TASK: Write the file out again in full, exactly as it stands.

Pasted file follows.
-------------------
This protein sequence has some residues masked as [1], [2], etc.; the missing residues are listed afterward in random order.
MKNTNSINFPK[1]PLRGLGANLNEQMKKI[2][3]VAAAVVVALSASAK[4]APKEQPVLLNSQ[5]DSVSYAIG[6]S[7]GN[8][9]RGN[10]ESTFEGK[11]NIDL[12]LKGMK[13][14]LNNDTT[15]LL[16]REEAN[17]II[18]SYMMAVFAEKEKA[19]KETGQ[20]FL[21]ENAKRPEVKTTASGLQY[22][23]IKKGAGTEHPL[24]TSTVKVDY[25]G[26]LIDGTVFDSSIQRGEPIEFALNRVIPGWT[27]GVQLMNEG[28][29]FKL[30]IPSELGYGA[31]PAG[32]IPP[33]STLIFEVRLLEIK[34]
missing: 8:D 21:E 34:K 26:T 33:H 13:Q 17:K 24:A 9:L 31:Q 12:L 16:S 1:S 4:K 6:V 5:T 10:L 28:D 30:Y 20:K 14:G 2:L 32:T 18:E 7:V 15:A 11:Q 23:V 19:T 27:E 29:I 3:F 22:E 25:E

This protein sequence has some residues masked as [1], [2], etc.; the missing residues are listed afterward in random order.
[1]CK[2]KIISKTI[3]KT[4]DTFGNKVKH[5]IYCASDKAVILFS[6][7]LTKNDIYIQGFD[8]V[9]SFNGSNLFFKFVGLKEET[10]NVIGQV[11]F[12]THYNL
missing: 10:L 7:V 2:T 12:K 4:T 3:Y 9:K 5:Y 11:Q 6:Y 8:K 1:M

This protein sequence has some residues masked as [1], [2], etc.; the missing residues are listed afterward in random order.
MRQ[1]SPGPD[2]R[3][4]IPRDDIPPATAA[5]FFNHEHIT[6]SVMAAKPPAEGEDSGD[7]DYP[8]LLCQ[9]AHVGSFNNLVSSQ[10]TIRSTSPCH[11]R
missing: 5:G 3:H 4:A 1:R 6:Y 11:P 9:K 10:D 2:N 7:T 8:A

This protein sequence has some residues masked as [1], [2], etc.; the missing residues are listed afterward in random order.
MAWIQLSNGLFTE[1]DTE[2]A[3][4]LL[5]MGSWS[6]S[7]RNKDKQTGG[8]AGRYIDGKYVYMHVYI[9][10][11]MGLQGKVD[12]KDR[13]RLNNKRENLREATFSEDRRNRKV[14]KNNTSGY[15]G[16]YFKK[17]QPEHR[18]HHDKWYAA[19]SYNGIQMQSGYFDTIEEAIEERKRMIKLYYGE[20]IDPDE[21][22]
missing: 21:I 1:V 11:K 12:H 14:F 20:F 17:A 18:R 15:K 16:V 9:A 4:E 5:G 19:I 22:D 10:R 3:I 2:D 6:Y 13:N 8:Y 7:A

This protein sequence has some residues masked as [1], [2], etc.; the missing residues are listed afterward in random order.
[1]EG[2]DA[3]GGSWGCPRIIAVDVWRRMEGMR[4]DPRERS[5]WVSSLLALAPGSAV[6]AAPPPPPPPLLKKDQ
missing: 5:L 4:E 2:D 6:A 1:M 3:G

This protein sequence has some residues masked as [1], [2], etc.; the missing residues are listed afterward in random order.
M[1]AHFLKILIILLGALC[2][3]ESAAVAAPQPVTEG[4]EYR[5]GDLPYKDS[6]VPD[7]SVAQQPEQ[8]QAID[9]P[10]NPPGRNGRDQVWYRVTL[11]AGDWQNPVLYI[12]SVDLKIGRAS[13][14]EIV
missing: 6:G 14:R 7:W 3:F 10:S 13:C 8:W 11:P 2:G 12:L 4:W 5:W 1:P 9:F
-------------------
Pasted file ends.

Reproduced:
This protein sequence has some residues masked as [1], [2], etc.; the missing residues are listed afterward in random order.
MKNTNSINFPK[1]PLRGLGANLNEQMKKI[2][3]VAAAVVVALSASAK[4]APKEQPVLLNSQ[5]DSVSYAIG[6]S[7]GN[8][9]RGN[10]ESTFEGK[11]NIDL[12]LKGMK[13][14]LNNDTT[15]LL[16]REEAN[17]II[18]SYMMAVFAEKEKA[19]KETGQ[20]FL[21]ENAKRPEVKTTASGLQY[22][23]IKKGAGTEHPL[24]TSTVKVDY[25]G[26]LIDGTVFDSSIQRGEPIEFALNRVIPGWT[27]GVQLMNEG[28][29]FKL[30]IPSELGYGA[31]PAG[32]IPP[33]STLIFEVRLLEIK[34]
missing: 8:D 21:E 34:K 26:T 33:H 13:Q 17:K 24:A 9:L 31:Q 12:L 16:S 1:S 4:K 6:V 5:T 10:L 28:D 30:Y 20:K 14:G 2:L 32:T 18:E 7:V 15:A 11:Q 23:V 19:T 27:E 29:I 3:F 22:E 25:E

This protein sequence has some residues masked as [1], [2], etc.; the missing residues are listed afterward in random order.
[1]CK[2]KIISKTI[3]KT[4]DTFGNKVKH[5]IYCASDKAVILFS[6][7]LTKNDIYIQGFD[8]V[9]SFNGSNLFFKFVGLKEET[10]NVIGQV[11]F[12]THYNL
missing: 10:L 7:V 2:T 12:K 4:T 3:Y 9:K 5:Y 11:Q 6:Y 8:K 1:M

This protein sequence has some residues masked as [1], [2], etc.; the missing residues are listed afterward in random order.
MRQ[1]SPGPD[2]R[3][4]IPRDDIPPATAA[5]FFNHEHIT[6]SVMAAKPPAEGEDSGD[7]DYP[8]LLCQ[9]AHVGSFNNLVSSQ[10]TIRSTSPCH[11]R
missing: 5:G 3:H 4:A 1:R 6:Y 11:P 9:K 10:D 2:N 7:T 8:A

This protein sequence has some residues masked as [1], [2], etc.; the missing residues are listed afterward in random order.
MAWIQLSNGLFTE[1]DTE[2]A[3][4]LL[5]MGSWS[6]S[7]RNKDKQTGG[8]AGRYIDGKYVYMHVYI[9][10][11]MGLQGKVD[12]KDR[13]RLNNKRENLREATFSEDRRNRKV[14]KNNTSGY[15]G[16]YFKK[17]QPEHR[18]HHDKWYAA[19]SYNGIQMQSGYFDTIEEAIEERKRMIKLYYGE[20]IDPDE[21][22]
missing: 21:I 1:V 11:K 12:H 14:F 20:F 17:A 18:R 15:K 16:V 9:A 4:E 5:G 19:I 22:D 10:R 3:I 2:D 6:Y 13:N 8:Y 7:A

This protein sequence has some residues masked as [1], [2], etc.; the missing residues are listed afterward in random order.
[1]EG[2]DA[3]GGSWGCPRIIAVDVWRRMEGMR[4]DPRERS[5]WVSSLLALAPGSAV[6]AAPPPPPPPLLKKDQ
missing: 5:L 4:E 2:D 6:A 1:M 3:G

This protein sequence has some residues masked as [1], [2], etc.; the missing residues are listed afterward in random order.
M[1]AHFLKILIILLGALC[2][3]ESAAVAAPQPVTEG[4]EYR[5]GDLPYKDS[6]VPD[7]SVAQQPEQ[8]QAID[9]P[10]NPPGRNGRDQVWYRVTL[11]AGDWQNPVLYI[12]SVDLKIGRAS[13][14]EIV
missing: 6:G 14:R 7:W 3:F 10:S 13:C 8:W 11:P 2:G 12:L 4:W 5:W 1:P 9:F